THE CREATIVE ISSUE: Consistency lies behind this production house’s success - In the oh-so fickle world of production, Park Village is a survivor, Emma Hall says

It started life as a riding school on the edge of Regent’s Park.

It started life as a riding school on the edge of Regent’s

Park.



Its second incarnation was as a squat. But for the past 25 years, a huge

Victorian building in NW1 has been Park Village, home of one of London’s

more civilised production companies.



In the transient and often fickle world of commercials production, Park

Village has been almost unique in maintaining its identity and still

attracting good scripts.



Peter Webb, who founded the company with Roger Woodburn and Mike Stones

in December 1973, moved into the stables as a squatter in the late

60s.



Surviving with just a paraffin lamp and a sleeping bag, Webb attracted

considerable hostility from his well-to-do neighbours. But he

perservered, gradually patching up the building and developing it into a

thriving photography studio.



When the neighbours eventually started seeing members of the Rolling

Stones and other 60s icons turning up for photography sessions or just

to hang out, they developed a respect for Webb and even orchestrated a

successful protest against council plans to pull the building down.



So when Webb, Woodburn and Stones broke away from RSA 25 years ago, the

old riding stables seemed to be the natural home for their new

production company, which was named after its address at number one Park

Village East.



Hovis was the campaign that put Webb on the commercials map back in the

early 70s, and it is also the most recent ad Webb has directed. ’Hovis

is like Halley’s Comet,’ he declares. ’It comes round every so often and

always brings a sprinkling of good luck with it.’



But can such consistency and predictability be healthy in an industry

that is always on the look-out for something new and different?



A quarter of a century on, Woodburn and Webb are still the company’s two

star directors and neither has surprised anyone by doing something

unexpected.



Even David Seers, the 33-year-old who took over from Webb as managing

director of Park Village five years ago, has been at the company for 12

years, having started out as a runner. When he first took over, he tried

to shake things up, but the monolith that is Park Village resisted the

attempts at change.



Perhaps the most high-profile mistake was Enda McCallion, who was

brought in to inject a bit of ’hipness’ into the culture. Unfortunately,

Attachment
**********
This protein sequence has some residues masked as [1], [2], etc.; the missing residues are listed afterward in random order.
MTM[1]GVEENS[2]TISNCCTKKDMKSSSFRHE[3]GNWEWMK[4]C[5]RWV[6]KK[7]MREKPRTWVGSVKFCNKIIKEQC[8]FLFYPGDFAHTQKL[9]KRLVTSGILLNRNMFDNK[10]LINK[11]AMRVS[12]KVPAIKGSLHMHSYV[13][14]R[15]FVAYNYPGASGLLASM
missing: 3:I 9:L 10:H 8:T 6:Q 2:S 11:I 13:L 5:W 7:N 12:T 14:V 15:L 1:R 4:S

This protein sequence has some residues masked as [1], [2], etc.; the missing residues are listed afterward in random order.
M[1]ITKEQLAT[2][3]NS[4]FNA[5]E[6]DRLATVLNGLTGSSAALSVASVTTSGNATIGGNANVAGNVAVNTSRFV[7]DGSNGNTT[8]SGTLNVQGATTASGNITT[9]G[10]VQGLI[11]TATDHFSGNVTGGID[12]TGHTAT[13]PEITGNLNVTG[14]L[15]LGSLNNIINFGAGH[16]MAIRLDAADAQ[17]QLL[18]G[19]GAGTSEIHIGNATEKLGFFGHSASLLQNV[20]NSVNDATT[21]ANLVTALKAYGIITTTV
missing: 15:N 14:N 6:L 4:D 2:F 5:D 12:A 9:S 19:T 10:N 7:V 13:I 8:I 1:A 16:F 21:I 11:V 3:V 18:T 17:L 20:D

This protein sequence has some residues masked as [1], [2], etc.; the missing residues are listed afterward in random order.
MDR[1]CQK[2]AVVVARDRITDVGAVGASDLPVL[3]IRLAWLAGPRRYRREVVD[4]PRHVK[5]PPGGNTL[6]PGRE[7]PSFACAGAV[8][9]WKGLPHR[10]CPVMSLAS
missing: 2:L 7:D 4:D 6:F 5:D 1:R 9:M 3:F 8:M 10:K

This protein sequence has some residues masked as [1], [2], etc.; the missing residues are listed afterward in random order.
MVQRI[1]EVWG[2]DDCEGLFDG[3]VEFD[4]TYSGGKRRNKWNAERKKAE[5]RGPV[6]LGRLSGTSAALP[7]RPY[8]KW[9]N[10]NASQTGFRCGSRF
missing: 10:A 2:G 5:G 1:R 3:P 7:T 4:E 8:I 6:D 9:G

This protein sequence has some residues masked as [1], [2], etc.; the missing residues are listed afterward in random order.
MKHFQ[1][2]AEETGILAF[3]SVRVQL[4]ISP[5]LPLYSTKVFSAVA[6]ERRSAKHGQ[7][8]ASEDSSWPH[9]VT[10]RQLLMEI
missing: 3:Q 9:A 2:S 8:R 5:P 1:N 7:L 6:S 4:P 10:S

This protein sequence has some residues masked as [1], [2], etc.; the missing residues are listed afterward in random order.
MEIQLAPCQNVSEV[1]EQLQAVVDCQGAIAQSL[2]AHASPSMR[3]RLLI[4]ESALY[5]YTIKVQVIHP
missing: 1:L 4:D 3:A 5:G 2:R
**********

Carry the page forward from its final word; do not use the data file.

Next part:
he moved permanently to France soon after signing up with Park Village.

Mitch Walker and Maxine Tabac didn’t work out either, and Seers learned

that the Park Village brand was not as flexible as he had thought.



Seers says: ’I wanted to add different strings to our bow and add some

visual directors and some youthful energy. We had a few experiments but

they didn’t work out very well - it was like trying to put a square peg

into a round hole.’



For now, he is happy with eight directors - Webb, Woodburn, Richard

Dean, John Clive, Charlie Stebbings, Bob Spiers, Mick Rudman, who joined

this year, and the newcomer, Omid Nooshin. ’Eight is a good number for

us’ Seers says. ’There is a natural equilibrium and we can service them

well, although we keep our eye on the ball and there is always room for

new people.’



Nooshin, who is just 23, was taken on straight from film school and has

already made a series of films for McDonald’s through Leo Burnett. But

he was recruited because he fits in with Park Village’s gentle,

character-based story-telling style rather than for his youth and

vitality. Seers adds: ’There is an integrity about Park Village that

agencies respect. We want agencies to look at a script and say ’that’s a

Park Village deal’.’



The core business is still based around Webb and Woodburn. Woodburn

directed the Carling Black Label ’dambusters’ film ten years ago but was

still winning awards this year for his ’lifeboat’ spot for Alka Seltzer.

And Webb made his name with his series of three films for John Smith’s -

’song & dance’, ’wrong crowd’, and ’Yorkshire love’.



Park Village has endured its fair share of breakaways over the

years.



Simon Cheek was the top editor when he left to form Redwing, and both

Branded Films and Darling Films owe a debt to their origins at Park

Village.



But for the most part, the company has held a steady course, housed in

its splendid building which boasts a whole corridor decked out in

original William Morris tiles. It has its own studio - set in what used

to be an indoor paddock - as well as editing suites and a projection

theatre. It’s all a far cry from the early days.



Seers acknowledges: ’My job is to maintain the company. We have to

remain true to our heritage - we are not chasing rainbows.’



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